For National Aboriginal History Month we’ll be dedicating our June posts to Aboriginal titles published by Groundwood Books.
What makes today’s titles particularly special is that they offer two languages on each spread. Ningeokuluk Teevee, an Inuit artist from Cape Dorset, wrote Alego in both Inuktitut and English. For Niwechihaw / I Help, author and illustrator Caitlin Nicholson originally wrote the text in English, which was then translated to Cree by Leona Morin-Nelson.
Written and illustrated by Ningeokuluk Teevee, one of the most interesting young artists in Cape Dorset, home to the great tradition of Inuit art, this is a beautifully simple story, written in Inuktitut and English, about a young Inuit girl who goes to the shore with her grandmother to collect clams for supper. Along the way she discovers tide pools brimming with life – a bright orange starfish, a creepy-crawly thing with many legs called an ugjunnaq, a hornshaped sea snail and a sculpin. This is an enchanting and utterly authentic introduction to the life of an Inuit child and her world.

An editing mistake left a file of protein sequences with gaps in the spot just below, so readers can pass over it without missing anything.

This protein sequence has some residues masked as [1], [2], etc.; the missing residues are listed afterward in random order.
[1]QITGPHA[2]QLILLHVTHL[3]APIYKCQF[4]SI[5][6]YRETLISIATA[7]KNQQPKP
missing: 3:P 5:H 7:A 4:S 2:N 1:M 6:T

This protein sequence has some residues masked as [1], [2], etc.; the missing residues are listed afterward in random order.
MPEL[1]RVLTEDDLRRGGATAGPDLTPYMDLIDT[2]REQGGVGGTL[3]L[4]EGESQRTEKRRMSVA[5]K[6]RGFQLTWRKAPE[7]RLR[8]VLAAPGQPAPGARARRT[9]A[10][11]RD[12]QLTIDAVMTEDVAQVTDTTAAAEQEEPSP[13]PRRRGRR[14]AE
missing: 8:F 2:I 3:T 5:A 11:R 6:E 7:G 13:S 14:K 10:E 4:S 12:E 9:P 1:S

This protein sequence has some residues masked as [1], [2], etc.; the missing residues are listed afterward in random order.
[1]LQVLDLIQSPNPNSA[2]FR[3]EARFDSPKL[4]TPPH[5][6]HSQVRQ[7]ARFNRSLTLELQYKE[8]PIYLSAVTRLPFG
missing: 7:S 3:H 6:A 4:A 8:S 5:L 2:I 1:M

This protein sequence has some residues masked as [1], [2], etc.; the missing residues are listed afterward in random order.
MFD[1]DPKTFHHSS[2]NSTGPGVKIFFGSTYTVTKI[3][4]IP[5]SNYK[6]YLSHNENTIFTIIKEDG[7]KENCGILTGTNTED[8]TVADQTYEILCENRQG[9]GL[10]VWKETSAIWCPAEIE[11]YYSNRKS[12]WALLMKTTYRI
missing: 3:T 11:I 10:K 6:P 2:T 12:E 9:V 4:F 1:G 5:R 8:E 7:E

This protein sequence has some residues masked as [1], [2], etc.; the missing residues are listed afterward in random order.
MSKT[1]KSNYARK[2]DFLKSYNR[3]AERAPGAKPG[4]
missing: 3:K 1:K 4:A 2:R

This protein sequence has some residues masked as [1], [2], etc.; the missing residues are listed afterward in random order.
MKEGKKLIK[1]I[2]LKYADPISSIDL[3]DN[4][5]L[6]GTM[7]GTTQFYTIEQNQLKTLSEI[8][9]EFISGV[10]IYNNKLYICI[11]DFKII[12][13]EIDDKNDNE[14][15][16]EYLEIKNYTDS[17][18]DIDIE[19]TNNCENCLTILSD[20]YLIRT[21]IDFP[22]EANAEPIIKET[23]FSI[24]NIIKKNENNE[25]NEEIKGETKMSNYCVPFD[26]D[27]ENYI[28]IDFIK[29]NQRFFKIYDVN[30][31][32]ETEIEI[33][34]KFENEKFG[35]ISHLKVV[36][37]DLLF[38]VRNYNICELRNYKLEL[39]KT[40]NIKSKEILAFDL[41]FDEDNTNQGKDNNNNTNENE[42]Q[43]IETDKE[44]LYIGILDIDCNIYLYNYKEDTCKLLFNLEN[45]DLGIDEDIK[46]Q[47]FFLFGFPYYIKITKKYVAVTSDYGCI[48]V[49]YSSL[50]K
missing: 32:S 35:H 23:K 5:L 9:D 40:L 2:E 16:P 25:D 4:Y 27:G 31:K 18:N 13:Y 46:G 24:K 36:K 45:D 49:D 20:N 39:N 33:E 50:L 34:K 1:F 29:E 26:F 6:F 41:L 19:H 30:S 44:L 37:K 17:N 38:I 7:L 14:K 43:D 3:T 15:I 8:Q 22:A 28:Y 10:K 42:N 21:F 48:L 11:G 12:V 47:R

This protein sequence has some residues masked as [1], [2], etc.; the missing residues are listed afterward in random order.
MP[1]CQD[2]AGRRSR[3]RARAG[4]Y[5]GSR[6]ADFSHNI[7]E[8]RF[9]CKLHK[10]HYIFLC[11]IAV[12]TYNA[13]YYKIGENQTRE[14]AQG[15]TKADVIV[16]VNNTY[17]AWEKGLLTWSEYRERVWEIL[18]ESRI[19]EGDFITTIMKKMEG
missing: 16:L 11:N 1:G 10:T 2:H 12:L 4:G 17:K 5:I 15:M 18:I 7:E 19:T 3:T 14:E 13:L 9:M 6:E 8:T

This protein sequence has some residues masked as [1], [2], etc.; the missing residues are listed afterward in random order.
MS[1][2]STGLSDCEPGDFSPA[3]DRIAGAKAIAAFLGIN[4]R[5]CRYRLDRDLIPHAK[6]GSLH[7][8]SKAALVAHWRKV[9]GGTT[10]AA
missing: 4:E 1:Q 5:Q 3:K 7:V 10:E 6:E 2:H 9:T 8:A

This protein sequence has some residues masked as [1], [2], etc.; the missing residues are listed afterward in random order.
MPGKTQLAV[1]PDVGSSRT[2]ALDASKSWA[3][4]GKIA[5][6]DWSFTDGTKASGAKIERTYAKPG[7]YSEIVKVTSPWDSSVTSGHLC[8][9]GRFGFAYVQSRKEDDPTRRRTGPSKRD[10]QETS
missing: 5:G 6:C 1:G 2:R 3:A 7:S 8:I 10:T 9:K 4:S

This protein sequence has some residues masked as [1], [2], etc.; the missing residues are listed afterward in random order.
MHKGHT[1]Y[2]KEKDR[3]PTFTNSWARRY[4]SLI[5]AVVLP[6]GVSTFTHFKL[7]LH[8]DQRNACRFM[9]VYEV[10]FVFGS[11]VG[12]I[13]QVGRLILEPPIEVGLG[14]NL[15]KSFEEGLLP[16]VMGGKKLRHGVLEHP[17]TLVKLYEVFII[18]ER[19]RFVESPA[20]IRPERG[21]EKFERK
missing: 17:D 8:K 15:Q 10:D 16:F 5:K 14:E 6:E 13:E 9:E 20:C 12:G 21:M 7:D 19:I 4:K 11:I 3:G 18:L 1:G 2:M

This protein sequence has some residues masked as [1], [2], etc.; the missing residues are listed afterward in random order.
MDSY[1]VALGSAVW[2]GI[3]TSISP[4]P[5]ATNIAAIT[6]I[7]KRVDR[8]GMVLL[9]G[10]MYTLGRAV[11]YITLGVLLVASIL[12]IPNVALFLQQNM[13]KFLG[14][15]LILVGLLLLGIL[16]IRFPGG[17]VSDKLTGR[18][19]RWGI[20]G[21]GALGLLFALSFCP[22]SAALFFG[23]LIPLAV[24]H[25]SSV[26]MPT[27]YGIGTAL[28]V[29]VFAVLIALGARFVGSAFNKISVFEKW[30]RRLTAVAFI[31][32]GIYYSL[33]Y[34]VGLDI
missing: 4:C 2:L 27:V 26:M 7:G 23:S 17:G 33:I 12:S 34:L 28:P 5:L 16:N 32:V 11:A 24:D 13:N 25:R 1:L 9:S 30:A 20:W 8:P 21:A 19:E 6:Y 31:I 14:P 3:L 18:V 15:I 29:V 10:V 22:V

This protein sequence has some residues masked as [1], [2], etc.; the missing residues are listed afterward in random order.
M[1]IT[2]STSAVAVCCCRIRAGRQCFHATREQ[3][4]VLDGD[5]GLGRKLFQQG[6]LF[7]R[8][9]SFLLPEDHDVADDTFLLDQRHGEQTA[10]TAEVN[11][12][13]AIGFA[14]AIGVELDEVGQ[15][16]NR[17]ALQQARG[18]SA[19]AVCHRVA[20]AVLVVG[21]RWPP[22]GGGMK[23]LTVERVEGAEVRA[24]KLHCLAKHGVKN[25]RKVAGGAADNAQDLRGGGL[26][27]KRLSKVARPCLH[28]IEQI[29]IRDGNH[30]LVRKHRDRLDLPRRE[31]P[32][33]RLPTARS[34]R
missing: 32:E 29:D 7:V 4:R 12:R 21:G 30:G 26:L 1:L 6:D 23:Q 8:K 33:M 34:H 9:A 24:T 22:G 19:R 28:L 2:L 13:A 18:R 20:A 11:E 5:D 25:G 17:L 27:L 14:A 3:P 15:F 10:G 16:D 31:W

About Niwechihaw / I Help
This simple story in Cree and English explores a young child’s relationship to his kôhkom, his grandmother, as they go for a walk in the bush to pick rosehips. The young boy follows his grandmother, walking, listening, picking, praying, eating, just as she does. In doing so, he absorbs the rich cultural traditions and values of his Cree heritage.